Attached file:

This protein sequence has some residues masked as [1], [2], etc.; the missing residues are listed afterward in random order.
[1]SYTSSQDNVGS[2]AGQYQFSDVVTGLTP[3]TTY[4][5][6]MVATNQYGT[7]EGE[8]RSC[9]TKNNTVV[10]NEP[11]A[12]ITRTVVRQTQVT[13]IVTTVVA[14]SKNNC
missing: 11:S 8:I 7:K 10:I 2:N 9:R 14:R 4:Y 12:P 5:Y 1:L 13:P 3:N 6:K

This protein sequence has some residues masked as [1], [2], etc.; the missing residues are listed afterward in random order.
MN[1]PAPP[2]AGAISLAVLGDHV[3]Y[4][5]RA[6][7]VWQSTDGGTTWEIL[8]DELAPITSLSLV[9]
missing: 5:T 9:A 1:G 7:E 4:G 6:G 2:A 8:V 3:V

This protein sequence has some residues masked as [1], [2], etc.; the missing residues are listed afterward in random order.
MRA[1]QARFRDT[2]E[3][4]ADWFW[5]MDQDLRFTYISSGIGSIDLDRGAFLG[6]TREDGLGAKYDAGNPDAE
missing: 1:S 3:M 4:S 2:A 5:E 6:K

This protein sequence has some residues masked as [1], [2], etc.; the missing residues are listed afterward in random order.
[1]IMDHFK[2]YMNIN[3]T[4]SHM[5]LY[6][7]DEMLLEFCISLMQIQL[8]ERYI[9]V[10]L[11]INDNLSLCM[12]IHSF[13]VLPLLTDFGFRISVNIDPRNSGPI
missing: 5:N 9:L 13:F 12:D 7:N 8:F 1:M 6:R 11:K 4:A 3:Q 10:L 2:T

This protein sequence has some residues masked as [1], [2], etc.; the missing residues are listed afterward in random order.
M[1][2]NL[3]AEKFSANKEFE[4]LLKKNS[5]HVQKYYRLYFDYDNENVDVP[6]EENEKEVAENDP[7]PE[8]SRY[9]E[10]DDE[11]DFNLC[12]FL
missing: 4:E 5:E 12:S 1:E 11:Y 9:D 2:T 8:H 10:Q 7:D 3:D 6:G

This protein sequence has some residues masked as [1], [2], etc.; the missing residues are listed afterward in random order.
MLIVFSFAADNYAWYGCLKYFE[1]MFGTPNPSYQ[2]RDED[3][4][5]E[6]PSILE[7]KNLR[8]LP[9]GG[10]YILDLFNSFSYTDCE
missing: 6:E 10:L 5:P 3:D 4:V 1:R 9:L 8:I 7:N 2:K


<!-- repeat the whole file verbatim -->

This protein sequence has some residues masked as [1], [2], etc.; the missing residues are listed afterward in random order.
[1]SYTSSQDNVGS[2]AGQYQFSDVVTGLTP[3]TTY[4][5][6]MVATNQYGT[7]EGE[8]RSC[9]TKNNTVV[10]NEP[11]A[12]ITRTVVRQTQVT[13]IVTTVVA[14]SKNNC
missing: 11:S 8:I 7:K 10:I 2:N 9:R 14:R 4:Y 12:P 5:Y 1:L 13:P 3:N 6:K

This protein sequence has some residues masked as [1], [2], etc.; the missing residues are listed afterward in random order.
MN[1]PAPP[2]AGAISLAVLGDHV[3]Y[4][5]RA[6][7]VWQSTDGGTTWEIL[8]DELAPITSLSLV[9]
missing: 5:T 9:A 1:G 7:E 4:G 6:G 2:A 8:V 3:V

This protein sequence has some residues masked as [1], [2], etc.; the missing residues are listed afterward in random order.
MRA[1]QARFRDT[2]E[3][4]ADWFW[5]MDQDLRFTYISSGIGSIDLDRGAFLG[6]TREDGLGAKYDAGNPDAE
missing: 1:S 3:M 4:S 2:A 5:E 6:K

This protein sequence has some residues masked as [1], [2], etc.; the missing residues are listed afterward in random order.
[1]IMDHFK[2]YMNIN[3]T[4]SHM[5]LY[6][7]DEMLLEFCISLMQIQL[8]ERYI[9]V[10]L[11]INDNLSLCM[12]IHSF[13]VLPLLTDFGFRISVNIDPRNSGPI
missing: 5:N 9:L 13:F 12:D 7:N 8:F 1:M 6:R 11:K 4:A 3:Q 10:L 2:T

This protein sequence has some residues masked as [1], [2], etc.; the missing residues are listed afterward in random order.
M[1][2]NL[3]AEKFSANKEFE[4]LLKKNS[5]HVQKYYRLYFDYDNENVDVP[6]EENEKEVAENDP[7]PE[8]SRY[9]E[10]DDE[11]DFNLC[12]FL
missing: 4:E 5:E 12:S 1:E 11:Y 9:D 2:T 8:H 10:Q 7:D 3:D 6:G

This protein sequence has some residues masked as [1], [2], etc.; the missing residues are listed afterward in random order.
MLIVFSFAADNYAWYGCLKYFE[1]MFGTPNPSYQ[2]RDED[3][4][5]E[6]PSILE[7]KNLR[8]LP[9]GG[10]YILDLFNSFSYTDCE
missing: 6:E 10:L 5:P 3:D 4:V 1:R 9:L 8:I 7:N 2:K